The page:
BEIJING (Reuters) - China's anti-corruption agency has said it has opened an investigation into the former chairman of major Chinese steelmaker Wuhan Iron and Steel.
Deng Qilin, chairman of the company until June 2015, is alleged to have committed serious violations of discipline, the ruling Communist Party's Central Commission for Discipline Inspection (CCDI) said on its website late on Saturday.
"Disciplinary violations" is the shorthand for graft commonly used by Beijing's rulers.
There was no immediate comment from Wuhan Iron and Steel or from Deng, or any indication that he had legal representation.
China has launched a series of corruption investigations into senior political officials, military figures and executives at state-owned enterprises as part of a wide-ranging campaign by President Xi Jinping to tackle graft.
Xi has said corruption is a threat to the Communist Party's very survival and has vowed to go after powerful "tigers" as well as lowly "flies".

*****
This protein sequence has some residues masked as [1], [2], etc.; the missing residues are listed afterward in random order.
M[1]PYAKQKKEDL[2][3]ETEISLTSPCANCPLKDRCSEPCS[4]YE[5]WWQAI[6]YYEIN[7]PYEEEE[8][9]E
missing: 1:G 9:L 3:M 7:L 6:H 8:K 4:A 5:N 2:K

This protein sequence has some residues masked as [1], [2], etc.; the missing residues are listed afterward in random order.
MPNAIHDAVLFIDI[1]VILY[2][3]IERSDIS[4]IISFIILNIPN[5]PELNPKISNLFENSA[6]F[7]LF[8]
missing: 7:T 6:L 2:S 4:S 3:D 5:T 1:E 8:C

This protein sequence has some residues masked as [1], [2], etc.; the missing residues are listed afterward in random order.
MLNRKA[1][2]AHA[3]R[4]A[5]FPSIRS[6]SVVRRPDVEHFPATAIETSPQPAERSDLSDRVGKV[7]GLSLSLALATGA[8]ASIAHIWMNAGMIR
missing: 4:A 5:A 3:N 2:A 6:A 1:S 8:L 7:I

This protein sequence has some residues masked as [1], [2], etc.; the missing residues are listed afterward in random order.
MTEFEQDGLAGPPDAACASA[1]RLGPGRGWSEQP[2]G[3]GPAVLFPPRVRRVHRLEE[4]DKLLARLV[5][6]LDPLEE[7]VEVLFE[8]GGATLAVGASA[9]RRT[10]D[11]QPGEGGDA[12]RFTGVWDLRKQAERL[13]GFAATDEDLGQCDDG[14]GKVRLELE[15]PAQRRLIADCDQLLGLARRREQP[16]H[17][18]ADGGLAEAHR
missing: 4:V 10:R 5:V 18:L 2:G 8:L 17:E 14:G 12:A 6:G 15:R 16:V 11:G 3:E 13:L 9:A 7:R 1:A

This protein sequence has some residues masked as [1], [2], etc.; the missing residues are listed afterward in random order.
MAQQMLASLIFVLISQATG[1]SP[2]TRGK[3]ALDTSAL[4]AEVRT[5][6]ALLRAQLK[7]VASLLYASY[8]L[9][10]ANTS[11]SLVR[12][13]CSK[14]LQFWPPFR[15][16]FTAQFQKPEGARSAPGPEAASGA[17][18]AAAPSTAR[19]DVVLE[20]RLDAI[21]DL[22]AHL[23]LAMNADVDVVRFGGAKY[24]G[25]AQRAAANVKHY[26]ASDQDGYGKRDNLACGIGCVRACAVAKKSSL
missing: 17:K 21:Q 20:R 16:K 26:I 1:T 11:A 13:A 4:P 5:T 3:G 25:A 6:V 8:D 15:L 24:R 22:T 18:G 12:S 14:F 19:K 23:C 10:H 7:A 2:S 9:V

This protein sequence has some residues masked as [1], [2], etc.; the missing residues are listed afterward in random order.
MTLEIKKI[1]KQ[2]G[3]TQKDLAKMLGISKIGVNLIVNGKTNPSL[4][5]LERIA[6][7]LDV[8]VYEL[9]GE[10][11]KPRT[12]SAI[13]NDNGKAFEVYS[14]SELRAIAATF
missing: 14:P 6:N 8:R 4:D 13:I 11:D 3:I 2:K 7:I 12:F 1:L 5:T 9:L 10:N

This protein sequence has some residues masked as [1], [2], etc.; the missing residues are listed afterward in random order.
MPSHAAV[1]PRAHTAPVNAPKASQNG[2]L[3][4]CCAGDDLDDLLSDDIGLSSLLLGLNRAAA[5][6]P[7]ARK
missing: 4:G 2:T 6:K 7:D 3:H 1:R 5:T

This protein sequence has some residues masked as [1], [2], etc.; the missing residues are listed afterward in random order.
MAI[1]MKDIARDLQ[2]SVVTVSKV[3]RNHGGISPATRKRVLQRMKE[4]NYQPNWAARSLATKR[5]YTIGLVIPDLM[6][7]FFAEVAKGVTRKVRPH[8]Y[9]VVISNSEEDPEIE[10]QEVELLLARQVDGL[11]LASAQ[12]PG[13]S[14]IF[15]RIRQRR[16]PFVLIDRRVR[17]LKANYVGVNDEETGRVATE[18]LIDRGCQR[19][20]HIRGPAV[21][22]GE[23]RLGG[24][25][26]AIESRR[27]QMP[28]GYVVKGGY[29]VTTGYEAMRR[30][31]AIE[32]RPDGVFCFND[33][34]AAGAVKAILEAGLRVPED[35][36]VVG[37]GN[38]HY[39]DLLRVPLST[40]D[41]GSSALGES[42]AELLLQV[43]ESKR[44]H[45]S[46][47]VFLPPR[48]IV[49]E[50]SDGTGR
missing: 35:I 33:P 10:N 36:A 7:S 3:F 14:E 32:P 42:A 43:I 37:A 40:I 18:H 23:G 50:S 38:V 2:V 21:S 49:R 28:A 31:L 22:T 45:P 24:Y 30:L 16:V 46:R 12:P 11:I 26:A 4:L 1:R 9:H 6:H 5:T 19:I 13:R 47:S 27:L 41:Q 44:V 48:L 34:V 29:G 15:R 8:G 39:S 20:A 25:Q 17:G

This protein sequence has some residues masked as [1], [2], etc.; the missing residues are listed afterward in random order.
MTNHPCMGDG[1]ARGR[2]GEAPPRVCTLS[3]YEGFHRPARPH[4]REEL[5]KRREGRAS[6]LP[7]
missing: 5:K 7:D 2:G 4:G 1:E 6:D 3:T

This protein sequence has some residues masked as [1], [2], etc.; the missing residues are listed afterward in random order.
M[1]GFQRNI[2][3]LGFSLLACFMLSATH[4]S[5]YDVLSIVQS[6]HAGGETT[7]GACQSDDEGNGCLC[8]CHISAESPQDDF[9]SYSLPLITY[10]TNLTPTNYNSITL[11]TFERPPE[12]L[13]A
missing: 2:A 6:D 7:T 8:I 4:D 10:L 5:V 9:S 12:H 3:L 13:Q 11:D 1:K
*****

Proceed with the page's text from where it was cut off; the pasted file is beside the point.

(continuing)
Deng was also secretary-general of the China Iron and Steel Association, an industry body, since 2009, according to the CCDI.
Officials from other companies in the steel sector, including Baosteel Group, Guangxi Liuzhou Iron & Steel and the smaller Jiuquan Steel, have also been investigated for disciplinary violations.
Wuhan Iron and Steel's deputy general manager, Sun Wendong, was detained by authorities in April due to possible involvement in bribery, the company has said.
Wuhan Iron and Steel is China's fourth-largest producer and has been among the firms pushing for greater government support for overseas expansion amid plunging steel prices and huge overcapacity.
(Editing by Paul Tait)